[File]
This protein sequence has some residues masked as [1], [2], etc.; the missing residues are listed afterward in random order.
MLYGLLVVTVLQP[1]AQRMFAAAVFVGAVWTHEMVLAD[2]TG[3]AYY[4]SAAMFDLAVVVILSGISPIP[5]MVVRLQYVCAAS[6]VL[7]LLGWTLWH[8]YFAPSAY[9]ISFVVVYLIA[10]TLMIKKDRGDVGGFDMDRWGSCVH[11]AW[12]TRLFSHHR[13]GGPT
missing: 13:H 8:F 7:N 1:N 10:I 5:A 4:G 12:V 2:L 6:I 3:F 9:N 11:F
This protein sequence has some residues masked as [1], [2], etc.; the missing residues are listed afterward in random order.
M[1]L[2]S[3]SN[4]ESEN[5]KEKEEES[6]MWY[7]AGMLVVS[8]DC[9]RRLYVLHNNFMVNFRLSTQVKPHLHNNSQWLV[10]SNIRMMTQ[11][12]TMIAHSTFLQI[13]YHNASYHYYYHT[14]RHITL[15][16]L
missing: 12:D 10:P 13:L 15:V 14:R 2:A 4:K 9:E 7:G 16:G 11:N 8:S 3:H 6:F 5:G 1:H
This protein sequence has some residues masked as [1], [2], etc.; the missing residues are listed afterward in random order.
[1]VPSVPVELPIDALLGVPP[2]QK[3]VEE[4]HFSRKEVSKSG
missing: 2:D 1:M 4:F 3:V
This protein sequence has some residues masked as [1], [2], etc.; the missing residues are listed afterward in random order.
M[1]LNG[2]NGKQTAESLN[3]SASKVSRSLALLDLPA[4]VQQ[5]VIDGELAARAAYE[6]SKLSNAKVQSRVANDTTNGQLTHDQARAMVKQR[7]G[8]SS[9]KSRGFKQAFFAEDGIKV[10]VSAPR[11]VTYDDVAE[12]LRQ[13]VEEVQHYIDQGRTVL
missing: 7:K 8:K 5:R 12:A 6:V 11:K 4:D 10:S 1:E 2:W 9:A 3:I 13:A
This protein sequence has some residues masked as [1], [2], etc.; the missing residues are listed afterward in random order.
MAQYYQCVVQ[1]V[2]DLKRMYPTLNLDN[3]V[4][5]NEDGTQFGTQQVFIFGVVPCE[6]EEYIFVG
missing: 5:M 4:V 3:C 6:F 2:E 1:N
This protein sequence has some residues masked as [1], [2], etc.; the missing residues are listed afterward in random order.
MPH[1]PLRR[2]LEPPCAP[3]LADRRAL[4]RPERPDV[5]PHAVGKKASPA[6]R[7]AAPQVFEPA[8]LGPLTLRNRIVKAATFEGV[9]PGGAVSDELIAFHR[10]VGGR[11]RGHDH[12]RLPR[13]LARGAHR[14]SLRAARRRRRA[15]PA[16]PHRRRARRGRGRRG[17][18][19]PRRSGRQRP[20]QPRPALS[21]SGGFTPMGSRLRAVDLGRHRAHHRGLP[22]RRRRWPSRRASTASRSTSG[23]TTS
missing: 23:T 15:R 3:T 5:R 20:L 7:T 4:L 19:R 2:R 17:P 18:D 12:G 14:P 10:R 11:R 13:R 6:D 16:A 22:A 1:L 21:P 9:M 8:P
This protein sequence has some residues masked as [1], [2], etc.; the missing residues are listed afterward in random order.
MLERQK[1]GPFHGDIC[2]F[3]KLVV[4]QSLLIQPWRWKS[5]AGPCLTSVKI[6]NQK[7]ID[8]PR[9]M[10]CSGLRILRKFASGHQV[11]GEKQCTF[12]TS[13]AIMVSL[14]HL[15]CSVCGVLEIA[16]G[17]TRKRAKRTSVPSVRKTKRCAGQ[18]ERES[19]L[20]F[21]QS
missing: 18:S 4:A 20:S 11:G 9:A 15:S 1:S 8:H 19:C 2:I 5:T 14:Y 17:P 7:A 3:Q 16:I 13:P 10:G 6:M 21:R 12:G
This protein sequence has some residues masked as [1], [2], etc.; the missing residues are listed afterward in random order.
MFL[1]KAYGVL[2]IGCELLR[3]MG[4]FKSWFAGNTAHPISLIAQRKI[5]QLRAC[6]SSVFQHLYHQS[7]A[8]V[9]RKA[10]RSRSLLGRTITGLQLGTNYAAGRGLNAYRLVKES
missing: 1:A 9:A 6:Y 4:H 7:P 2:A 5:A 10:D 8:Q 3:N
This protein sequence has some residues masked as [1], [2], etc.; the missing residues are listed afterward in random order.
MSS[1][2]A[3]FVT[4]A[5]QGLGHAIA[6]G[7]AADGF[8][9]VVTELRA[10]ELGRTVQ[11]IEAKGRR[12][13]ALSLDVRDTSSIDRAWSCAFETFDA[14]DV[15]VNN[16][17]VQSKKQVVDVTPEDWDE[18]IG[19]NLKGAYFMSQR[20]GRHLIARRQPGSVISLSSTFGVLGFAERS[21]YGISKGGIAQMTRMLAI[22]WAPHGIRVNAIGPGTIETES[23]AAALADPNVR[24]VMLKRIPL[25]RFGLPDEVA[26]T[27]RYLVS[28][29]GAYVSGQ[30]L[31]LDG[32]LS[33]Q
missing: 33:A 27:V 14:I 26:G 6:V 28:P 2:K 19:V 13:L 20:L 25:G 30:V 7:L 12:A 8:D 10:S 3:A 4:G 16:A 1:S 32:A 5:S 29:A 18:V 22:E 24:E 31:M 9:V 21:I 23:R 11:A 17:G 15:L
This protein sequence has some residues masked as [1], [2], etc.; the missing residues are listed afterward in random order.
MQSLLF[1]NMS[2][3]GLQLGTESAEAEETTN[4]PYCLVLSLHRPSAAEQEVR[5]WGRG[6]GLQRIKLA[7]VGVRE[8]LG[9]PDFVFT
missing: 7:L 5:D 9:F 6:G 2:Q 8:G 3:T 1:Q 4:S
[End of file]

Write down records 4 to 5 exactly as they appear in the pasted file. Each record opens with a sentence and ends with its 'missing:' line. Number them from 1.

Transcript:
This protein sequence has some residues masked as [1], [2], etc.; the missing residues are listed afterward in random order.
M[1]LNG[2]NGKQTAESLN[3]SASKVSRSLALLDLPA[4]VQQ[5]VIDGELAARAAYE[6]SKLSNAKVQSRVANDTTNGQLTHDQARAMVKQR[7]G[8]SS[9]KSRGFKQAFFAEDGIKV[10]VSAPR[11]VTYDDVAE[12]LRQ[13]VEEVQHYIDQGRTVL
missing: 7:K 8:K 5:R 12:A 6:V 11:K 4:D 10:S 1:E 2:W 9:A 3:I 13:A
This protein sequence has some residues masked as [1], [2], etc.; the missing residues are listed afterward in random order.
MAQYYQCVVQ[1]V[2]DLKRMYPTLNLDN[3]V[4][5]NEDGTQFGTQQVFIFGVVPCE[6]EEYIFVG
missing: 5:M 4:V 3:C 6:F 2:E 1:N